Hammer Theatre Plans an Exciting Season Ahead

by | Jan 3, 2022 | Community Engagement

Hammer Theatre will be hosting live in-person and livestreamed performances in 2022.
Photo: Robert C. Bain.
After nearly two years of managing the Hammer Theatre from his home office, Chris Burrill is thrilled to kick off the 2022 season from the theater’s home on Third Street, just steps from San José State University’s campus in downtown San José. 

As Hammer’s executive managing director, Burrill and his staff navigated the pandemic by shifting much of their programming to livestreamed online and hybrid events. This past fall, he was delighted to usher patrons into the theater for the first in-person shows since 2020. 

Burrill answered a few questions about the transition back to in-person programming, COVID-19 safety protocols and upcoming performances at the Hammer.

How does it feel to be back in the theater?

Chris Burrill (CB): We are all so relieved and happy to be here. Trying to run a theater from home felt overly complicated and impersonal. Now that we are back in our office, and we have all these safety protocols in place, we are so happy and feel very safe. 

Thank goodness we can get back to doing what we’re used to doing, though it’s a slow process to rebuild the business level that we had before. We anticipated a slow rebuild, though, so we feel ready.

All theatergoers are required to wear masks at this time. What other steps are currently in place to help patrons feel safe?

CB: We have to maintain the city of San José’s new ordinance, which is that everybody must have their vaccination status checked at the door — and have their vaccine card to prove it — to be admitted. Sometimes patrons express annoyance, but then they tell us that they are glad we’re doing this because now they feel incredibly safe coming to our theater.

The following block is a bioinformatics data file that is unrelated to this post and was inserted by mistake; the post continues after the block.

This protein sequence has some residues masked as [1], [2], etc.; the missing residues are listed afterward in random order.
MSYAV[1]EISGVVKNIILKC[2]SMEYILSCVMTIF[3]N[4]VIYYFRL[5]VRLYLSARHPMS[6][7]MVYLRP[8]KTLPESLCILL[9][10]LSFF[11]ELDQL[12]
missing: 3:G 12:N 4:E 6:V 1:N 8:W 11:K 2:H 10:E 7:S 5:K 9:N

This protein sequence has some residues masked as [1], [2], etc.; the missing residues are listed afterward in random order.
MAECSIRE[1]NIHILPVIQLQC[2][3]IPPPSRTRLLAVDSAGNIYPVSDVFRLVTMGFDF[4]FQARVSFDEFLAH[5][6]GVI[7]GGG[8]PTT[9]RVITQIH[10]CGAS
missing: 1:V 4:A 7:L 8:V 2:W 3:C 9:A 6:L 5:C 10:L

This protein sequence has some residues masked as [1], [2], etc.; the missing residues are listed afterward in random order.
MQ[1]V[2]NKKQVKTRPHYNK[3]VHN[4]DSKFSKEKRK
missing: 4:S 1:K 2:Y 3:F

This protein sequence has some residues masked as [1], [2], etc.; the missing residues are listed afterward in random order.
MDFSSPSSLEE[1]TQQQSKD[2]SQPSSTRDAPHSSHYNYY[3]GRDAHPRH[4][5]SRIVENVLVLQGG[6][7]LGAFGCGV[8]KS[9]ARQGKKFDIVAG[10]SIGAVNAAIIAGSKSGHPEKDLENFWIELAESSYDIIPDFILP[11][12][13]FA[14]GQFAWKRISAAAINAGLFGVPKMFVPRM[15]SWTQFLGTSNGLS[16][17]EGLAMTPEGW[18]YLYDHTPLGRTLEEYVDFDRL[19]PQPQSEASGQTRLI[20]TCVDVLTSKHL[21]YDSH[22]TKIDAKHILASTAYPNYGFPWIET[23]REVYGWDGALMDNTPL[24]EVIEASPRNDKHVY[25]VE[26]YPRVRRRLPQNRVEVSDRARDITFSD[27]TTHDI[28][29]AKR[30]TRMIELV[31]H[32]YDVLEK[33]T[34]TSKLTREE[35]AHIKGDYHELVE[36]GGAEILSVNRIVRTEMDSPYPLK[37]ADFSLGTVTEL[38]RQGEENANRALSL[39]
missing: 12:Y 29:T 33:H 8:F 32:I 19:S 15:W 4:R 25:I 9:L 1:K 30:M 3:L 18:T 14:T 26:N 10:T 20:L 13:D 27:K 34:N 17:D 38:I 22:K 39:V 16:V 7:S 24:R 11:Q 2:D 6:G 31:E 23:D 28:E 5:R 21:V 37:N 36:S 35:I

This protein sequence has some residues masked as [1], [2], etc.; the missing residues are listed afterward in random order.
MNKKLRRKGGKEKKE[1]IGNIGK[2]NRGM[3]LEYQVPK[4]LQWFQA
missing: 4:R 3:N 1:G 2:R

Many performance artists, theater professionals and those who work in performance venues have lost work during the pandemic. How was this reflected at the Hammer?

CB: Before the pandemic, we had 60 people who were ancillary workers for the theater: ushers, bartenders, client services, backstage professionals. Now that we are back with in-person performances, we’ve hired about 20 of those positions [back], most of them are new people. We can’t bring back all 60 positions yet because we’re slowly rebuilding, so right now we’re bringing them back as fast as we can to meet our needs.

When the pandemic hit, the Hammer invested in streaming technology and film production equipment to assist productions that were recording or livestreaming performances. Will you still offer those services in addition to in-person performances?

CB: We are at an interesting point where a lot of the theater companies or clients who used to rent out our space are finally at a place where they can come back and perform in person. Some of them decide to pay extra, so they can have the streaming capability, because in order to offer the livestream service, we have to hire a camera crew in addition to the theater technical crew. So depending on the company, most of our clients have decided that they want to offer both the in-person performance and a livestreamed show.

Camille A. Brown and Dancers in “ink,” a work that examines the culture of Black life that is often appropriated, rewritten or silenced.
Photo: Christopher Duggan.

What upcoming performances are you excited to bring to San José?

CB: Starting on Jan. 30, we are kicking off our Black Cab Jazz series upstairs in the Hammer. Each of the four performances will feature a master class taught by the visiting artists for SJSU jazz students heralded by Aaron Lington, saxophonist and professor of music and dance.

During the first week of February, we are hosting Camille A. Brown and Dancers, a company from New York that is working with SJSU dance students to put together an original dance piece that will be performed at the Hammer. Brown is well known as a choreographer; earlier this fall she choreographed for “Fire Shut Up in My Bones,” the first Metropolitan Opera composed by a Black musician (Terence Blanchard). Later in 2022, she will be choreographing a production of “Soul Train” for American Conservatory Theatre in San Francisco. We’re really honored to have her here.

What main message would you like to share about the Hammer Theatre in 2022?

CB: Every year, the San José Downtown Association, which is a consortium of businesses and a [nonprofit] service organization, has their annual meeting at the Hammer. We hosted them last month, and I think everyone should know that the business community and the people who live downtown all collectively said in different ways how thrilled they are that SJSU has students back on campus. Downtown felt empty until the students, faculty and staff returned and started showing their happy faces. This proves how important the university really is to this community.

Reserve tickets at the Hammer Theatre website for upcoming performances, both in-person and online.



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